Bud with his mother, Pearl Powell.

Bud (left) with his brothers Richie (center) and William. Richie (b. 1931) was a talented pianist following in the footsteps of his illustrious older brother. From 1954–56 Richie was in a group with trumpeter Clifford Brown and drummer Max Roach. Tragically, Richie was killed in a car accident in 1956, along with his wife Nancy and bandmate Clifford Brown. (Photo taken 1939)

Bud (left) with Charles Mingus (center) and Kenny Clarke (on drums, in distance) at a recording session in New York City, 1946. In the foreground, sketching, is the French musician and author Charles Delaunay, who was co-founder of the Hot Club de France.

Bud (left) performing for French television at Club St. Germain, Paris, 1959 with Clark Terry (flugelhorn), Barney Wilen (tenor sax), Pierre Michelot (bass) and Kenny Clarke (drums).

Bud performing at Birdland, 1964.

Born in 1924, Bud's earliest musical experiences occurred when jazz was emerging as a major force in music. Louis Armstrong was making his landmark recordings, Jelly Roll Morton was breaking new ground on the piano, and the great stride pianists like Fats Waller and James P. Johnson inspired the young Art Tatum to a level of virtuosity unprecedented in the world of piano jazz. Bud's own father was a stride pianist and band leader so Bud was steeped in the new music of jazz from the beginning.

Before Bud was ten he had absorbed everything he had heard by the great stride pianists and was already playing with jazz musicians. They would "steal" the young boy away and keep him up late at night. They were amazed at the young prodigy. His father insisted that he continue his classical piano studies, but by the time Bud was a teenager the lure of the jazz world was overwhelming. By 1939 he was playing professionally in a band led by his older brother Bill. Art Tatum and the pianist Billy Kyle were major influences, and he would also have been very much aware of the other great swing era pianists like Teddy Wilson and Nat King Cole.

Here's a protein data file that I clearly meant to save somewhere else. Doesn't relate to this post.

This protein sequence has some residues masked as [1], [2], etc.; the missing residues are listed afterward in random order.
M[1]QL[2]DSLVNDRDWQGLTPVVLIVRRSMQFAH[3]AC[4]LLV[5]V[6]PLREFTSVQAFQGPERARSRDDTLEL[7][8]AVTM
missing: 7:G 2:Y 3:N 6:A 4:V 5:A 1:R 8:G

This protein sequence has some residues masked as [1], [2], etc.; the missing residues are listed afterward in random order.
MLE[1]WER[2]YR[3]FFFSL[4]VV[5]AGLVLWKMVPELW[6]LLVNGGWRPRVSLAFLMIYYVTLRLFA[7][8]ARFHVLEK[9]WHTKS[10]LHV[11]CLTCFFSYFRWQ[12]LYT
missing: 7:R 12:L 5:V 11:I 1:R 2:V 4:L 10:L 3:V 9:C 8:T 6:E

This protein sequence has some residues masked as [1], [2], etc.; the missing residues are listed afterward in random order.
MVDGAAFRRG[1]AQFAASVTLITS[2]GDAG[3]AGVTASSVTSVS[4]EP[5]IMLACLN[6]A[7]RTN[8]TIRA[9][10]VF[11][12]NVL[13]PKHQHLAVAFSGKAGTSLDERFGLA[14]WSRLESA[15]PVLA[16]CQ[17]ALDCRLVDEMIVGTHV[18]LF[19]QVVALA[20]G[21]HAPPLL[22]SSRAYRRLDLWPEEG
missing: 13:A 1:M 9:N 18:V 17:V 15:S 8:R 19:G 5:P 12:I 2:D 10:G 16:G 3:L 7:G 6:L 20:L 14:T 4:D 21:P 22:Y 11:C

In the early 1940s Bud did his apprenticeship with several bands as well as doing solo gigs in night clubs in New York. He hung out at places like Minton's Playhouse, famous as an incubator of bebop, and became a close friend of Thelonious Monk, who took the younger Bud under his wing. Bud joined Cootie Williams' band and it was with Williams that he made his first recordings in 1944.

Throughout the rest of the 1940s Bud's talent and creativity exploded on the jazz scene as he played and recorded with virtually every major figure in the emerging bebop style as well as accompanying Sarah Vaughan on more commercially oriented releases. By the end of the 1940s Bud Powell was the dominant jazz pianist whose genius is well documented on many recordings.

In and out of mental hospitals, Bud's performing and recording career was erratic but remained at white heat until sometime in 1953, when the ravages of alcoholism, an earlier beating administered by police, and electric shock treatments began to take a toll on his brilliant piano technique. Many critics feel that Bud's playing from 1954 until the end of his recording career in 1964 was unworthy of the high standard he had set in the earlier years. But others find great depth and beauty in both Bud's playing and in his compositions from the post-1953 period, even if the fiery technique was diminished.

In 1959 Bud left New York for Paris where other American jazz artists had found a comfortable environment to pursue their musical careers.

In Paris Bud was befriended by a young jazz fan named Francis Paudras, whose important, if somewhat romanticized, role in Bud's life is described in his book Dance of the Infidels, now available in English translation. Francis' role in Bud's life was also the inspiration for the 1986 movie Round Midnight, in which Dexter Gordon played the role of a jazz musician befriended and supported by a young fan. During the Paris years Bud experienced a partial renaissance and made a number of very fine recordings, some of which are included in the Music Samples.

In 1964 Bud made a triumphant return to Birdland but his success was short-lived as he quickly descended back into alcoholism. In 1966 he died in obsurity and neglect at the age of 41. His family refused to claim the body but his friend Max Roach took the necessary legal steps to arrange for a New Orleans style funeral procession in which Bud's coffin was accompanied by a Jazzmobile on which Barry Harris and Lee Morgan played Bud's compositions. There were an estimated 5000 people along the Harlem streets paying tribute to the tragic life of one of the greatest figures in the history of jazz.